Long Way Home’s Executive Director, Matthew Paneitz, is a former US Peace Corps Volunteer from Texas. Matthew Paneitz was stationed in San Juan Comalapa during his Peace Corps service where he worked with youth groups through a local community development organization called Chuwi Tinamit. This organization owned land and had plans to build a park, but they lacked the funds and asked Mateo for help.
Paneitz moved to Oregon and founded Long Way Home (LWH), achieving 501(c)(3) status in late 2004. He began raising funds to build Chuwi’s park, Parque Chimiyá, and, at the beginning of 2005 he returned to Comalapa to start construction.
Once Parque Chimiyá became established as a community gathering place, area residents began coming to LWH for help with other endeavors. LWH projects now include education and alternative construction.
En 2009, LWH began its most ambitious undertaking to date: the construction of a primary and vocational school using alternative methods and materials including rammed-earth and recycled tires. This school will expand the local capacity by up to 250 étudiants, increasing educational opportunities in Comalapa. Currently most residents of Comalapa wishing to pursue education beyond middle school must travel to a city 25 km away. In January 2012, we welcomed our first students; that has led us to a successful 130 students currently enrolled at LWH from kindergarten to grade 10. Our continued construction has allowed us to increase the school’s capacity and expand the LWH family to high school students. This 2018 school year we are very proud to add 10th grade, the first year of high school, and we will be adding subsequent grade levels in the years to follow.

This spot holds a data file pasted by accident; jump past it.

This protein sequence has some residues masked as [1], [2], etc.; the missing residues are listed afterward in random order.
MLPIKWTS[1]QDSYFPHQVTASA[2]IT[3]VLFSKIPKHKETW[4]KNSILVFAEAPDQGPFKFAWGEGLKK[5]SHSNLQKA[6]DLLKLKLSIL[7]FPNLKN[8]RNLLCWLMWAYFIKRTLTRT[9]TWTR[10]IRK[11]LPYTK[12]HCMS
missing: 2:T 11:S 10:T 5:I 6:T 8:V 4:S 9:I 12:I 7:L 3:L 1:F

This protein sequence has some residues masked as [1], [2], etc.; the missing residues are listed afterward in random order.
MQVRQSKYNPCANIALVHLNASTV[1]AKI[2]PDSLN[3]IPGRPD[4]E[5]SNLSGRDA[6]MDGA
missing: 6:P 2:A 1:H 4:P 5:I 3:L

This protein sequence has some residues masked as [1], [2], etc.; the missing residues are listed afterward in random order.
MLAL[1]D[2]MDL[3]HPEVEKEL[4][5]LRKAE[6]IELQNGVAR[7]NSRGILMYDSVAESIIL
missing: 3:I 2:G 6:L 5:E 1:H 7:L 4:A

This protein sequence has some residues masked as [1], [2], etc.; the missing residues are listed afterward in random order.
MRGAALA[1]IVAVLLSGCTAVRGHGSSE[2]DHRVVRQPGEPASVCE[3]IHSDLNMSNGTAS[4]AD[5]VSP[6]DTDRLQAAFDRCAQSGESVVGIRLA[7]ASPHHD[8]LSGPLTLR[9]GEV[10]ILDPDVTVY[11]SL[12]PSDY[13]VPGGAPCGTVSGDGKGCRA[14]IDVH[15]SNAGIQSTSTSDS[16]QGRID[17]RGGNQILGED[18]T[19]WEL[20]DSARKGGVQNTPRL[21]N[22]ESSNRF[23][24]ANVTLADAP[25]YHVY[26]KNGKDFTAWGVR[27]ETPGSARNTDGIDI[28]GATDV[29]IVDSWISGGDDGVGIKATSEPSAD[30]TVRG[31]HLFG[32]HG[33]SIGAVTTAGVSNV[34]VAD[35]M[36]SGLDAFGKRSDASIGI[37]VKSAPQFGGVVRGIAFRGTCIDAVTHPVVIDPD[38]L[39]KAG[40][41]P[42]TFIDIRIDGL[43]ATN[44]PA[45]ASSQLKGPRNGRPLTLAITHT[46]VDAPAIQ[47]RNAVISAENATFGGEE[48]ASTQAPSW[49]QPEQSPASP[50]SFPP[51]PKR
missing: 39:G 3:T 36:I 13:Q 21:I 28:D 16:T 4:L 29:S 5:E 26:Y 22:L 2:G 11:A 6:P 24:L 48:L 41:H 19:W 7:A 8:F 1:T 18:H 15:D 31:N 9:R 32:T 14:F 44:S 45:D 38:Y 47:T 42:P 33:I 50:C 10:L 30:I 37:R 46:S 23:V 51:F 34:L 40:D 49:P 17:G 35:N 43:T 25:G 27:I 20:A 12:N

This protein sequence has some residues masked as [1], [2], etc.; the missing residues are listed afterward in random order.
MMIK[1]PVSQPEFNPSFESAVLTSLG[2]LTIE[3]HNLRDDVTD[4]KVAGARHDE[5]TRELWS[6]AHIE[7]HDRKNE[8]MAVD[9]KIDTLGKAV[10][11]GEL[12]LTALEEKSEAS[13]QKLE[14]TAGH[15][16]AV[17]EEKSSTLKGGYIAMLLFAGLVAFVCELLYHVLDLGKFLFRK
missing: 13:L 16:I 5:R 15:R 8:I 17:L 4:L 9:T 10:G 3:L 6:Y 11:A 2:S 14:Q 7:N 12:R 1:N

Dr. Farideh Kioumehr Dadsetan is the Founder and Executive Director of the International Health and Epidemiology Research Center (IHERC), a non-profit organization dedicated to the research and prevention of epidemic diseases. As part of that mission, she established the innovative Anti-Violence Campaign for Peace project in 1994.